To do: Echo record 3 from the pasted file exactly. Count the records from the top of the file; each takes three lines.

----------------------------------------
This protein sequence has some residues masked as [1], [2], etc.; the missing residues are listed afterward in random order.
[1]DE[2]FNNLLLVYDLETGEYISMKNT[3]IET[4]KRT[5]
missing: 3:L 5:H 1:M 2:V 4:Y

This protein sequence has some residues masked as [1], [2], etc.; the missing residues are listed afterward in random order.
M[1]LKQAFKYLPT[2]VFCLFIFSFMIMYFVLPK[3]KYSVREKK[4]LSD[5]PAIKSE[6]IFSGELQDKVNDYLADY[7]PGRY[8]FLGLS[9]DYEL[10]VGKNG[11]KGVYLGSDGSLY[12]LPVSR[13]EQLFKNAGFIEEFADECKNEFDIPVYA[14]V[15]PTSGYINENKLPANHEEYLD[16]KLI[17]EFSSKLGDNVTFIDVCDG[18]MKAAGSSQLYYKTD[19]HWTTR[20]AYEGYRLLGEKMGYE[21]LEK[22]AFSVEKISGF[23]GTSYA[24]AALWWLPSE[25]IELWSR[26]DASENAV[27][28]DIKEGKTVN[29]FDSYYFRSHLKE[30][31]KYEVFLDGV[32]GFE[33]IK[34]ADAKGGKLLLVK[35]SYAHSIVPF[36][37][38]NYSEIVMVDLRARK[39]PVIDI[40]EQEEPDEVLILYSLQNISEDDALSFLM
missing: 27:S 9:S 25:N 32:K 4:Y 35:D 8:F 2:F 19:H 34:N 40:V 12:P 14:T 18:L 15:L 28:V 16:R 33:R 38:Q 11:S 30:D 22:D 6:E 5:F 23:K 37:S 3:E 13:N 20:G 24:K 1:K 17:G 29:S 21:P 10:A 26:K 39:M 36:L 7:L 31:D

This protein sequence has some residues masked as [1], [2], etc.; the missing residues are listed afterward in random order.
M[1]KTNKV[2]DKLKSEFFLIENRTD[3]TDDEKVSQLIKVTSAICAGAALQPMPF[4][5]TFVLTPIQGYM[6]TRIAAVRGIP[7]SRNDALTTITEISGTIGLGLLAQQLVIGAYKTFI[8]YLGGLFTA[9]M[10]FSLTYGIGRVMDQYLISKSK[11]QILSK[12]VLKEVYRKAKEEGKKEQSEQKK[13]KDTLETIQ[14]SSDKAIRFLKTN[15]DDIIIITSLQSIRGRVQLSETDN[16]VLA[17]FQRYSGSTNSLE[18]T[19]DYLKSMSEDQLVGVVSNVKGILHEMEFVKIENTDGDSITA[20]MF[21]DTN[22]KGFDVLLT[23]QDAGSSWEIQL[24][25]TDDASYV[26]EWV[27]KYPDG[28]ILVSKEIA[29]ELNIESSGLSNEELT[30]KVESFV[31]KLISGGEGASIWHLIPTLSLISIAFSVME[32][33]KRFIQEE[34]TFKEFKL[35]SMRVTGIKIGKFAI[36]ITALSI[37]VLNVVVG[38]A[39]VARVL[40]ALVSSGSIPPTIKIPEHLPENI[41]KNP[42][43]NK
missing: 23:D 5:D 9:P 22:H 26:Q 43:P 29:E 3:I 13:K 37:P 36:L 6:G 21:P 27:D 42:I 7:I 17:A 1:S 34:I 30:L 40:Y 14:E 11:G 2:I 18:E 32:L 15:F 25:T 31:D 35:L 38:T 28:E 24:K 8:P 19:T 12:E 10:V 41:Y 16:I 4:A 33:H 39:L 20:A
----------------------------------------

This protein sequence has some residues masked as [1], [2], etc.; the missing residues are listed afterward in random order.
M[1]KTNKV[2]DKLKSEFFLIENRTD[3]TDDEKVSQLIKVTSAICAGAALQPMPF[4][5]TFVLTPIQGYM[6]TRIAAVRGIP[7]SRNDALTTITEISGTIGLGLLAQQLVIGAYKTFI[8]YLGGLFTA[9]M[10]FSLTYGIGRVMDQYLISKSK[11]QILSK[12]VLKEVYRKAKEEGKKEQSEQKK[13]KDTLETIQ[14]SSDKAIRFLKTN[15]DDIIIITSLQSIRGRVQLSETDN[16]VLA[17]FQRYSGSTNSLE[18]T[19]DYLKSMSEDQLVGVVSNVKGILHEMEFVKIENTDGDSITA[20]MF[21]DTN[22]KGFDVLLT[23]QDAGSSWEIQL[24][25]TDDASYV[26]EWV[27]KYPDG[28]ILVSKEIA[29]ELNIESSGLSNEELT[30]KVESFV[31]KLISGGEGASIWHLIPTLSLISIAFSVME[32][33]KRFIQEE[34]TFKEFKL[35]SMRVTGIKIGKFAI[36]ITALSI[37]VLNVVVG[38]A[39]VARVL[40]ALVSSGSIPPTIKIPEHLPENI[41]KNP[42][43]NK
missing: 23:D 5:D 9:P 22:H 26:Q 43:P 29:E 3:I 13:K 37:P 36:L 6:G 21:P 27:D 42:I 7:I 17:A 1:S 34:I 30:L 40:Y 14:E 11:G 2:I 18:E 32:L 15:F 25:T 31:D 35:L 38:T 28:E 24:K 8:P 19:T 12:E 10:V 41:Y 16:I 4:A 33:H 39:L 20:A